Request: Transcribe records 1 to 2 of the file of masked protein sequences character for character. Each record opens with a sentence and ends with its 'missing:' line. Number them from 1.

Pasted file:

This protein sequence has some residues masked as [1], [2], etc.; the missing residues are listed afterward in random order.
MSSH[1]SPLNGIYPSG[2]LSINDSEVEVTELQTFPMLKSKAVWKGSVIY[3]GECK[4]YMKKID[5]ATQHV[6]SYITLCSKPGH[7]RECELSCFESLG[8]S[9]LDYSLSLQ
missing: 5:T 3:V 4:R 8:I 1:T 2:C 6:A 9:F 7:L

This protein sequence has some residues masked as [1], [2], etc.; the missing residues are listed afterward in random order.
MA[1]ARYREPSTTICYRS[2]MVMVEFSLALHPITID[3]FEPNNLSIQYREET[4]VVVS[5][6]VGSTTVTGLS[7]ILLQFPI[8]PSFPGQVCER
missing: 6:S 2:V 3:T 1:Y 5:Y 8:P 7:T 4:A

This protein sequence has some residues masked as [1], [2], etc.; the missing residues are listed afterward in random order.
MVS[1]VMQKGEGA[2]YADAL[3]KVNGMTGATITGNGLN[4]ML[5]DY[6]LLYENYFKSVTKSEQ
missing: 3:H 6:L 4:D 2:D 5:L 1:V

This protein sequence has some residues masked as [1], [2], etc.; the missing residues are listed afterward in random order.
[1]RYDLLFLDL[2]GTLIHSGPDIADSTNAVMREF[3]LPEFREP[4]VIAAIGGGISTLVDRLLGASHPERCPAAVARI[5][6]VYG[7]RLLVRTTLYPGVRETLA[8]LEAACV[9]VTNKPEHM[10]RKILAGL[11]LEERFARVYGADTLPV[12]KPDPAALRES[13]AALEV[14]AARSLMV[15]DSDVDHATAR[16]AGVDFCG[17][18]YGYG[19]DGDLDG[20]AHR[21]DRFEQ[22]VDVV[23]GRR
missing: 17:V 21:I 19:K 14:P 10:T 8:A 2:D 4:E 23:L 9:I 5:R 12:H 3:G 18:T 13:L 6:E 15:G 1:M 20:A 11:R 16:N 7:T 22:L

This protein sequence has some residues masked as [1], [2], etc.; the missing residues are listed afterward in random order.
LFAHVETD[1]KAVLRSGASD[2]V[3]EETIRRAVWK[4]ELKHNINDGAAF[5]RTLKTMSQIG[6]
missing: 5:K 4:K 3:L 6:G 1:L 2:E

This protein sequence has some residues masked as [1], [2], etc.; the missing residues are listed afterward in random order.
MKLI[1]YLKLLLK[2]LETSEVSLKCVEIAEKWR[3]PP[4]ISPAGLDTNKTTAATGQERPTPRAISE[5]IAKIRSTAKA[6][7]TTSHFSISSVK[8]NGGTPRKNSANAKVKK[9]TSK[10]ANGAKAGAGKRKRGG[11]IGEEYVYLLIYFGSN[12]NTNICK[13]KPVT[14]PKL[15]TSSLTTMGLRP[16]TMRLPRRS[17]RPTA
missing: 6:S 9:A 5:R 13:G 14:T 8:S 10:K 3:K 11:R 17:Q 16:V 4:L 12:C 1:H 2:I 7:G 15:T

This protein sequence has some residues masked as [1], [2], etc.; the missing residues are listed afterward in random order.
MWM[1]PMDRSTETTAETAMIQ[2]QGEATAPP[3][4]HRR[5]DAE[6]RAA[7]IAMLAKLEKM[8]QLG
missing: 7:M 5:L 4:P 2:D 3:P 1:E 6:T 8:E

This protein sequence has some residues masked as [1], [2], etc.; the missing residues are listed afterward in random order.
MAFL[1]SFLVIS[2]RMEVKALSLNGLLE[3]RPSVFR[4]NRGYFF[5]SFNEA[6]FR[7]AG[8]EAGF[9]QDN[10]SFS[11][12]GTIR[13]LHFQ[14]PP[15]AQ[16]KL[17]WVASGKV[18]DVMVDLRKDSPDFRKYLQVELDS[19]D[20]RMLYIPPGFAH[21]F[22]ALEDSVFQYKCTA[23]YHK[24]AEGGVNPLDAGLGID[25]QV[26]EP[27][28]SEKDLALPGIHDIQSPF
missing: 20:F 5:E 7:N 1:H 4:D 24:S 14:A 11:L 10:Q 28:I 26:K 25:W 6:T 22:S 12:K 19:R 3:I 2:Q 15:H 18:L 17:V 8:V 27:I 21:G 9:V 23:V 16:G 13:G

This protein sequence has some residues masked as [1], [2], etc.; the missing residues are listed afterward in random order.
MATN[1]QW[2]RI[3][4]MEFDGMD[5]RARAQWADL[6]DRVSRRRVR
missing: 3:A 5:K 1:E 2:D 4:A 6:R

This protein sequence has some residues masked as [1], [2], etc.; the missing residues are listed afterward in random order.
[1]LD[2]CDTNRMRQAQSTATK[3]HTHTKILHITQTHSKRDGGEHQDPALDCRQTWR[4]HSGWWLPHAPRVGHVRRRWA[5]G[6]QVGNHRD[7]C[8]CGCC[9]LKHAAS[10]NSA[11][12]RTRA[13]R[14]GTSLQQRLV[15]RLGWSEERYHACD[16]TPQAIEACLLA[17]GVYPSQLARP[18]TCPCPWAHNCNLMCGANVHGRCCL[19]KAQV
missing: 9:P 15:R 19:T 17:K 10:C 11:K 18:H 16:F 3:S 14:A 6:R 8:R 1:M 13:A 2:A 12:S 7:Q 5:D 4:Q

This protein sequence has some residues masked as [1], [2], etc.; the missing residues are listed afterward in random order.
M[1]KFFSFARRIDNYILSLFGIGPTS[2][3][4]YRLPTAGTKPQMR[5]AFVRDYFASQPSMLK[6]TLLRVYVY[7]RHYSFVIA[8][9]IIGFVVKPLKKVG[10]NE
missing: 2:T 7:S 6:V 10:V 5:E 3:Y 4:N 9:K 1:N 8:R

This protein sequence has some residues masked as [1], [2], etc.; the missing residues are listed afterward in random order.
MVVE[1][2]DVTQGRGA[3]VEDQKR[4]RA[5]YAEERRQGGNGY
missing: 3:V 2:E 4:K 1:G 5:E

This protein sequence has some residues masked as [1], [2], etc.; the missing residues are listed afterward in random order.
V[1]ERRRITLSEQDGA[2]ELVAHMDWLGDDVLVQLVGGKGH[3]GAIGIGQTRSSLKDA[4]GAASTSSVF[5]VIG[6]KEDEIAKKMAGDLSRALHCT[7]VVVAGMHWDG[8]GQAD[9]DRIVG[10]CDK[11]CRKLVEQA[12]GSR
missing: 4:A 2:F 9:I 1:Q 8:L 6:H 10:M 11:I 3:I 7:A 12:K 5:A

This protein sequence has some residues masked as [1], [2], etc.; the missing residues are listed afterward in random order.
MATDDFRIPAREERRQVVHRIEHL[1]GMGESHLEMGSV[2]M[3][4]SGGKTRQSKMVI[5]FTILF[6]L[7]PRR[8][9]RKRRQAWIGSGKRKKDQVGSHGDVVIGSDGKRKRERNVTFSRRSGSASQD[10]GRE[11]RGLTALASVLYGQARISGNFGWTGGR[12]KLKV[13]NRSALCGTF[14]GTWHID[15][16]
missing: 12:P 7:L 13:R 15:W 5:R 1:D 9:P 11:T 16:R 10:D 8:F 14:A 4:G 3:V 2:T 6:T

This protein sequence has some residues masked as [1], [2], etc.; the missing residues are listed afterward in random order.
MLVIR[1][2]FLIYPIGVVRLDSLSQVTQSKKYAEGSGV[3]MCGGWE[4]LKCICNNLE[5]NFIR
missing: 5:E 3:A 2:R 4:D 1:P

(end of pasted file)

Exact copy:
This protein sequence has some residues masked as [1], [2], etc.; the missing residues are listed afterward in random order.
MSSH[1]SPLNGIYPSG[2]LSINDSEVEVTELQTFPMLKSKAVWKGSVIY[3]GECK[4]YMKKID[5]ATQHV[6]SYITLCSKPGH[7]RECELSCFESLG[8]S[9]LDYSLSLQ
missing: 5:T 3:V 4:R 8:I 1:T 2:C 6:A 9:F 7:L

This protein sequence has some residues masked as [1], [2], etc.; the missing residues are listed afterward in random order.
MA[1]ARYREPSTTICYRS[2]MVMVEFSLALHPITID[3]FEPNNLSIQYREET[4]VVVS[5][6]VGSTTVTGLS[7]ILLQFPI[8]PSFPGQVCER
missing: 6:S 2:V 3:T 1:Y 5:Y 8:P 7:T 4:A